WHI-1207 | Keeping Our Kids, Part 2

Sunday, 25 May 2014

We’re continuing our conversation with Greg Koukl and Brett Kunkle from Stand to Reason.

In the last program we were listening to some of the clips from students who were part of “Faith Assent,” an apologetics summer-camp, where even the students themselves were telling us how important, and even life-changing, it is to know what you believe and why you believe it. Shane Rosenthal, our producer, had the opportunity to do some interviews on the campus of a Christian college, asking them why they believe the Bible. Join the conversation as we discuss their responses and the importance of preparing our youth for a life of faith in a secular age. The interviews reveal that not only should our youth be taught what they believe and why, before they leave home, but that they should also be given some basic training in how to communicate their faith, and how to answer those with opposing points of view.

“The implication was that when [this young Christian lady] was in her Christian community, there was a kind of bubble where everybody believed the same thing, and there was no inoculation being done, that is… exposure to the bad stuff so you build up a resistance to it. And here I mean, an appropriate resistance, an immune-response resistance, that’s seeing what is bad about [the secular worldview], and why its foolishness, and how do we respond with a point of view that is more reasonable, but can also explain the real world better. The Christian worldview has explanatory power.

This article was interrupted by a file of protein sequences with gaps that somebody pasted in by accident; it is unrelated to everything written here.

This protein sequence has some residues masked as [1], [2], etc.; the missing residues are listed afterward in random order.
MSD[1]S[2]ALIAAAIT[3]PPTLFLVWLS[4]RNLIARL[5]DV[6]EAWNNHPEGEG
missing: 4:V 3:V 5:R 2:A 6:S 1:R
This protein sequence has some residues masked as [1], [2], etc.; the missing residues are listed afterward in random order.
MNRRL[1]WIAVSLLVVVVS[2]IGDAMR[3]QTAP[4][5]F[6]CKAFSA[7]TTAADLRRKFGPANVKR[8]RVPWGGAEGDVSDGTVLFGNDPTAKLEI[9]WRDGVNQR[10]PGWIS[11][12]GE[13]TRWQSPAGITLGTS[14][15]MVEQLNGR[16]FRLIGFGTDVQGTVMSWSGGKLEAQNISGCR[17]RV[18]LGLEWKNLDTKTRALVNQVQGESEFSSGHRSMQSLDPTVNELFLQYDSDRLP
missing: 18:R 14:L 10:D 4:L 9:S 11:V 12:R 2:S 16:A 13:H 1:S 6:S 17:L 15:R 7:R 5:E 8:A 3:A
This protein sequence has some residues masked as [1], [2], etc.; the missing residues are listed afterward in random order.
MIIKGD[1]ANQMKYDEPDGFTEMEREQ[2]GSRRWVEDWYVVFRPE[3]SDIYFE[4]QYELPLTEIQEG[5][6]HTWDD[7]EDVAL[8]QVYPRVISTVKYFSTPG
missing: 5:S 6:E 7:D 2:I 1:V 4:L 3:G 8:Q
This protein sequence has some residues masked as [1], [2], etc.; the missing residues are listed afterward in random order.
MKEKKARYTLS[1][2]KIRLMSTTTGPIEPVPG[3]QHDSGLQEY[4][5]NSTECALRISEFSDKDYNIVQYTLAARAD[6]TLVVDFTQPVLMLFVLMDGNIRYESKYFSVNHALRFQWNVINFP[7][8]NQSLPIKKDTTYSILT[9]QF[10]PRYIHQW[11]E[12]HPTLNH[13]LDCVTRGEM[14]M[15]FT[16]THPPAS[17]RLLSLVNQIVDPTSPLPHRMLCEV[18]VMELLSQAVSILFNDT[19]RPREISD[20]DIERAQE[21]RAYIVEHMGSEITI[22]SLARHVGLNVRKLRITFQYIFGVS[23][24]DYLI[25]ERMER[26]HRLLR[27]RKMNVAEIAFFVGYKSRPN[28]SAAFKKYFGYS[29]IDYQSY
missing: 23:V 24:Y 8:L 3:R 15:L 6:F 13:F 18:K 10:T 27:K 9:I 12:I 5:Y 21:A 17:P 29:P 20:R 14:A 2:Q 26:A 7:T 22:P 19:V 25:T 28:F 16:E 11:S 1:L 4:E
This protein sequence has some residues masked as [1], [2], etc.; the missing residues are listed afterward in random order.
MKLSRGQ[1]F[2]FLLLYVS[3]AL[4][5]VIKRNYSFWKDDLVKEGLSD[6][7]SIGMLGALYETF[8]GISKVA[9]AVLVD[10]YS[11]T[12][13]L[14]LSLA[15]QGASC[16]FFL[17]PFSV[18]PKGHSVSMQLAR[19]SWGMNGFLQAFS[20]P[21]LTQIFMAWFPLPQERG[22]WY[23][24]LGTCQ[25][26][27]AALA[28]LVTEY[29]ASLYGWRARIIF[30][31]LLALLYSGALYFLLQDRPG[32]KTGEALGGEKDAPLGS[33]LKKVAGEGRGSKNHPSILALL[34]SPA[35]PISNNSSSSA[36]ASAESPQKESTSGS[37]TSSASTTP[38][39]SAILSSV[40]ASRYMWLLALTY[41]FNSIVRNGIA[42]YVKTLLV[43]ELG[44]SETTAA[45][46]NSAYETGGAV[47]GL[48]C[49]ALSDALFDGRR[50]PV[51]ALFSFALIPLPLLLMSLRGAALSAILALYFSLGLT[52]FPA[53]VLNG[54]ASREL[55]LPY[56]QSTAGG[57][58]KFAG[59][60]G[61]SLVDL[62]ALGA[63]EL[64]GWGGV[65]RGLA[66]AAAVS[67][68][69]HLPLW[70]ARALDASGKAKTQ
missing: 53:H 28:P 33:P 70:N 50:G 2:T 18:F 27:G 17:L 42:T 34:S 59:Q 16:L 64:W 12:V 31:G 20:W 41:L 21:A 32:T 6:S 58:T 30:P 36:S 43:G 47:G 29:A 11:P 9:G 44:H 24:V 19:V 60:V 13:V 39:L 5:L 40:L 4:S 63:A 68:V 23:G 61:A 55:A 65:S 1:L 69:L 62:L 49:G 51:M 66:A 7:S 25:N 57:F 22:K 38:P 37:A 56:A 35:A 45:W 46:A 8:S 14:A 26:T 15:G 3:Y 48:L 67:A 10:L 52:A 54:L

“Let’s just take the problem of evil for example, when I approach this with secular audiences, I tell them, I’ve got the problem of evil as a Christian, but so do you as an atheist. We both have the same problem. We’re both identifying it there. Now, the question is which point of view has the resources, the explanatory power, to make sense of the problem and solve it. Christianity does. Atheism does not. My perspective is that I can deal with the real world, and this is the kind of thing that shocked this young lady when she got out there – ‘I never really encountered the world in this way or learned what Christianity has to speak to that experience of reality.’”
– Greg Koukl
The Need for Apologetics
Christians who believe but don’t know why are often insecure and comfortable only around other Christians. Defensiveness can quickly surface when challenges arise on issues of faith, morality, and truth because of a lack of information regarding the rational grounds for Christianity. At its worst this can lead to either a fortress mentality or a belligerent faith, precisely the opposite of the Great Commission Jesus gave in Matthew 28:19-20. The charge of the Christian is not to withdraw from the world and lead an insular life. Rather, we are to be engaged in the culture, to be salt and light.
The solution to this problem is for believers to become informed in doctrine, the history of their faith, philosophy, logic, and other disciplines as they relate to Christianity. They need to know the facts, arguments, and theology and understand how to employ them in a way that will effectively engage the culture. In short, the answer is Christian apologetics.
(From the Holman Quick Source Guide to Christian Apologetics by Doug Powell)

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